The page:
A place for family and friends to see what I'm up to. Visitors welcome here.

Hail Guest, we ask not what thou art.
If Friend, we greet thee, hand and heart.
If Stranger, such no longer be.
If Foe, our love will conquer thee.
-Old Welsh Door Verse

Monday, February 11, 2008

Make-it-Healthy Monday (for real)

Last week I wrote a post about my heart testing and how I came to be heading to a cardiologist in the first place so I won't repeat that story. I'll just say that I am gradually getting used to the idea of preventative health care as a positive thing and am gradually developing better habits as far as getting regular check-ups.

I'm up-to-date on my mammograms (last one in January, all good).
I'm up-t0-date on my teeth (clean and x-rayed with no new decay).

I take my blood pressure meds every day. My grandmother died at 51 of hypertension (in 1954 when I was three) and I am grateful every day that we have medications for this disease now that have helped keep my mother with us well past that age. At my last "comfortable" check-up (XL BP cuff, 45 minute wait to relax) my BP was 116/74. My internist and I were both thrilled!

At my visit in August my weight was the highest it's ever been at 271 (I'm 5'7"). At my last internist appointment it was 268, and at the cardiologist's consultation it was 258. I've had two pieces of advice that have made a huge difference for me as far as losing weight. The first was a post by a dietitian I read on a Weight Watchers site last year. She said - believe it or not - that most dieters don't get enough fat in the morning and pay for that all day with low energy levels, which tends to make them eat more. She recommended changing from nonfat to 2% milk in the morning. In 1964, on the advice of his doctor, my father started drinking nonfat instead of whole milk. My mother, to make her life a tad easier, changed the whole family to nonfat and I've been drinking it ever since. But, on the advice of this columnist, I switched to 2% and use it on cereal in the morning. I noticed within a few days that I am no longer ravenous by my mid-morning break.

The second was something shared by an old friend (I've know him for 35 years). Jim has always been athletic (marathon runner, biker) but has never been thin. The last time I saw him I was amazed at how much weight he'd lost - he actually looked thin! Of course, I asked him what made the difference and he said his trainer had him eating five small meals a day instead of three larger meals. That was all he'd changed, and the weight just dropped off. So, what I do now is split my lunch and eat half of it for my morning break. For example, I'll bring a tuna salad on whole grain sandwich and a pear, then eat half the sandwich for my break (about 10:30 in the morning.) I guess it keeps my metabolism working more efficiently because I've been able to lose some weight and that's really the only change I've made.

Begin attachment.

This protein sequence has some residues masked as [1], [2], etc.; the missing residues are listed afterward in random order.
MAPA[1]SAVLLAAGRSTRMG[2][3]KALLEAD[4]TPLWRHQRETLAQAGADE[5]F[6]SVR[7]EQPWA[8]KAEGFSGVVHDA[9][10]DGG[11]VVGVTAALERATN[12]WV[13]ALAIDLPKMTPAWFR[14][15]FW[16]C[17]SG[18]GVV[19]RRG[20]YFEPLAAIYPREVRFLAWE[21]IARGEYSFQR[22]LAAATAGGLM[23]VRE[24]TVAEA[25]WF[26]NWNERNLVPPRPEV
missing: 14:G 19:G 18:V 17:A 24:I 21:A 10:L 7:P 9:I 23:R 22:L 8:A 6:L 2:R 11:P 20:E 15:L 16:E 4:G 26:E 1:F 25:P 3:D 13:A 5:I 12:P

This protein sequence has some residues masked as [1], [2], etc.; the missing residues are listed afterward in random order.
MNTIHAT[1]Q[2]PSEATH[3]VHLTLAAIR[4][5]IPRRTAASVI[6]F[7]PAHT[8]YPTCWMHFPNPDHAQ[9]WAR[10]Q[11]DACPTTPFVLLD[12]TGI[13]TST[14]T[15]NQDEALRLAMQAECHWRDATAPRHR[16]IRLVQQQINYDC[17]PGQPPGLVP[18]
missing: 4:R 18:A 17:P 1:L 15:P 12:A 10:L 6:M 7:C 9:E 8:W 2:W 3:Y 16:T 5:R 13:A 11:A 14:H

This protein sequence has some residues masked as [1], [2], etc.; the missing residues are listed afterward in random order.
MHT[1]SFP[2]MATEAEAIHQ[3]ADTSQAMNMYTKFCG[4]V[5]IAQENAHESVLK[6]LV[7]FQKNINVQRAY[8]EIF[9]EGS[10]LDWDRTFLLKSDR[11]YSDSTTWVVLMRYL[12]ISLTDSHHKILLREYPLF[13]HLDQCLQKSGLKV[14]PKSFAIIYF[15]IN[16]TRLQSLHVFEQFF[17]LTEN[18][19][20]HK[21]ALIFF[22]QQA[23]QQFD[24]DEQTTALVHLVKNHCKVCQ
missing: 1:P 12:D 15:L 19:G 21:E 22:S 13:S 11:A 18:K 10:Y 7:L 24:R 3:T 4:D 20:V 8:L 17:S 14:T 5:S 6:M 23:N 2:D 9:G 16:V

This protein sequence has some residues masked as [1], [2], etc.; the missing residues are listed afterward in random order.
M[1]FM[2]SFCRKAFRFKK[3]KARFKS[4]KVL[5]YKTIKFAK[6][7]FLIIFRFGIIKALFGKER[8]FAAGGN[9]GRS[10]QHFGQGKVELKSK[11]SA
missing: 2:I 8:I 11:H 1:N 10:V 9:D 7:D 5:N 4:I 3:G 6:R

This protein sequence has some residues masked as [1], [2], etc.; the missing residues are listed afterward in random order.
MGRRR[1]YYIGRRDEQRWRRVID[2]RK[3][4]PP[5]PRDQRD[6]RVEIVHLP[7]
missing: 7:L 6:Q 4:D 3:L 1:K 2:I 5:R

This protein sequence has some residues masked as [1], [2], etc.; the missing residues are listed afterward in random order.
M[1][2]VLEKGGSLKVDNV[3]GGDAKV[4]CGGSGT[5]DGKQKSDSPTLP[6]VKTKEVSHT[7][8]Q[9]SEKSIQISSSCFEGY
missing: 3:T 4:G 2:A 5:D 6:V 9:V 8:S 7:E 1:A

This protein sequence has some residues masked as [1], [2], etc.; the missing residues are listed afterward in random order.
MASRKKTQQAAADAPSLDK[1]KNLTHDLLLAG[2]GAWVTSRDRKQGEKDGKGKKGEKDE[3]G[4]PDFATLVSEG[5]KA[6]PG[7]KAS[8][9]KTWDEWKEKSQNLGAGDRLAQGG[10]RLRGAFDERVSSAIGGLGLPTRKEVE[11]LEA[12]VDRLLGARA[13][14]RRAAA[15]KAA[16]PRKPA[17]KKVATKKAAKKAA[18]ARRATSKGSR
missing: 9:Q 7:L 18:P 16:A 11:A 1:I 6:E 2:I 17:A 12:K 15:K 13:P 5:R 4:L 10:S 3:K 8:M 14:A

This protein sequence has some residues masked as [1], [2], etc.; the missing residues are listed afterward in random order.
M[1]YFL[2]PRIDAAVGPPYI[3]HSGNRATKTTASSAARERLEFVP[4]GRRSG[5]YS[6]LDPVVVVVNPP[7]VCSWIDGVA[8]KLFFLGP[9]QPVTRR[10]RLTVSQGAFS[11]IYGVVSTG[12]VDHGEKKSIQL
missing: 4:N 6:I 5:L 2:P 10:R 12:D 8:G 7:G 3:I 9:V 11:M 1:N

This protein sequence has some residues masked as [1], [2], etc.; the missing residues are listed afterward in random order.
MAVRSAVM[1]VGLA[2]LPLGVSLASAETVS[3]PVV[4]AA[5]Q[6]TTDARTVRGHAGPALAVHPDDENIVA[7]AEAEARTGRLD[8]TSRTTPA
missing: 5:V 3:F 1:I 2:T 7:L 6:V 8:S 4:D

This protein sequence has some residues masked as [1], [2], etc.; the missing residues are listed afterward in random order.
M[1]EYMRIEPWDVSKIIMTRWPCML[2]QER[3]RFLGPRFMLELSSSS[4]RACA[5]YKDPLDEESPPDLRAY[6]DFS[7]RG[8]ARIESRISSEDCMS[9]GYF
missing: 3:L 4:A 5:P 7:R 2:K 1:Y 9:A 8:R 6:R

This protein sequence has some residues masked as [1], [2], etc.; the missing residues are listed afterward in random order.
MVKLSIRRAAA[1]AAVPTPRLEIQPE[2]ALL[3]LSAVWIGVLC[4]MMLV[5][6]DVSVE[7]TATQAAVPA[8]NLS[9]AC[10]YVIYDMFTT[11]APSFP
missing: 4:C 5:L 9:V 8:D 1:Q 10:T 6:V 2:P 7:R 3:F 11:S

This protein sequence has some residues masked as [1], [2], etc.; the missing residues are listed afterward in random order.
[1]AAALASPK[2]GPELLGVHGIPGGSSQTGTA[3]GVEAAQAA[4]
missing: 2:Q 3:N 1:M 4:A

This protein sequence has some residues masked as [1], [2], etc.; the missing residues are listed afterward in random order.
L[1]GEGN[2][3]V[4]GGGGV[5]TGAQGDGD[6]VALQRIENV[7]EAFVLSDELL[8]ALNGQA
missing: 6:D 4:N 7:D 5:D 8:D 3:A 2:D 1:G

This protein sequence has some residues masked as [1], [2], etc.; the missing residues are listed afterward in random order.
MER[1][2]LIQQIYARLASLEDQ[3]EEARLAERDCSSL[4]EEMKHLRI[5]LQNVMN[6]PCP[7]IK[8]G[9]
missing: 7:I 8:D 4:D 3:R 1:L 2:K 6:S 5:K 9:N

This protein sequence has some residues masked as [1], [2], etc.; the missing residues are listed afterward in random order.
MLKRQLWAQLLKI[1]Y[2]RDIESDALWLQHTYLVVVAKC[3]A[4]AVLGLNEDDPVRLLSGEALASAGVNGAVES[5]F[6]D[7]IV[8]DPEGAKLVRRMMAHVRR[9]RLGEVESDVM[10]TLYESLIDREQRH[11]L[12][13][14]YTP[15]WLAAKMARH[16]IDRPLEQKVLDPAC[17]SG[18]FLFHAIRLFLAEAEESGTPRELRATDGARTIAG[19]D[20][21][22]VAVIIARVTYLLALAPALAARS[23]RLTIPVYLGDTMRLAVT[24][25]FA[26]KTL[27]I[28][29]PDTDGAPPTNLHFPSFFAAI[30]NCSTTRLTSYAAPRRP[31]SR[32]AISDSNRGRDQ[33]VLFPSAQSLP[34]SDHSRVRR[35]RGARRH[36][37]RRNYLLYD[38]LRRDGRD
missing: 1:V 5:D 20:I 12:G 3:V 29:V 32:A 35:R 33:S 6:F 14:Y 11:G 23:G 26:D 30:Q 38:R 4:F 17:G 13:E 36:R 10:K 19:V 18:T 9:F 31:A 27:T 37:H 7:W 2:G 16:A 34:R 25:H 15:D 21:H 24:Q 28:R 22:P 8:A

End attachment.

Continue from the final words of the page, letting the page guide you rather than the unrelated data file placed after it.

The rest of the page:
Now, I've been in and out of Weight Watchers since 1971. Someday I will find a lecturer who has lost more than 100 pounds (well, I would even settle for 75) and be truly inspired. But every time I do sign up for a while I learn something new. Most of the time I eat very reasonably.

Most of the time.

But not during (dun, dun, dun!)


Never heard of Chocolate Season? It runs (in America) from early October (or even late September when the Halloween candy appears on the shelf in all it's freshy goodness), continues through Thanksgiving, Christmas, Valentine's Day and Easter. The Easter bunny makes ALL the chocolate and - thank goodness - goes into hibernation after Easter. What's bizarre about my addiciton to chocolate is that I really don't think I like the flavor that much. But, oh, I love the texture of Hershey's Kisses, Dove's Promises, M&Ms and See's dark chocolate walnut clusters.

I read an article once by some kind of doctor doing a study of people and chocolate. He said he had found that what most people like most about chocolate is the texture, the "pop" as you bit into a firm piece of candy. Boy, that was sure me! Then he went on to say that for his patients with this problem he had found that they were often satisfied chewing on a wooden stick. Which was really meaningful for me, because for all of my life when I would eat a popsicle or fudgesicle or anything else on a flat, wooden stick I would chew on the stick until it splintered.

So, guess I'd better head to Michael's and pick up a box of craft sticks to use as a diet aid!

1 comment:

Von said...

Eating the smaller, more frequent meals is a great idea - I'm going to give it a try! :)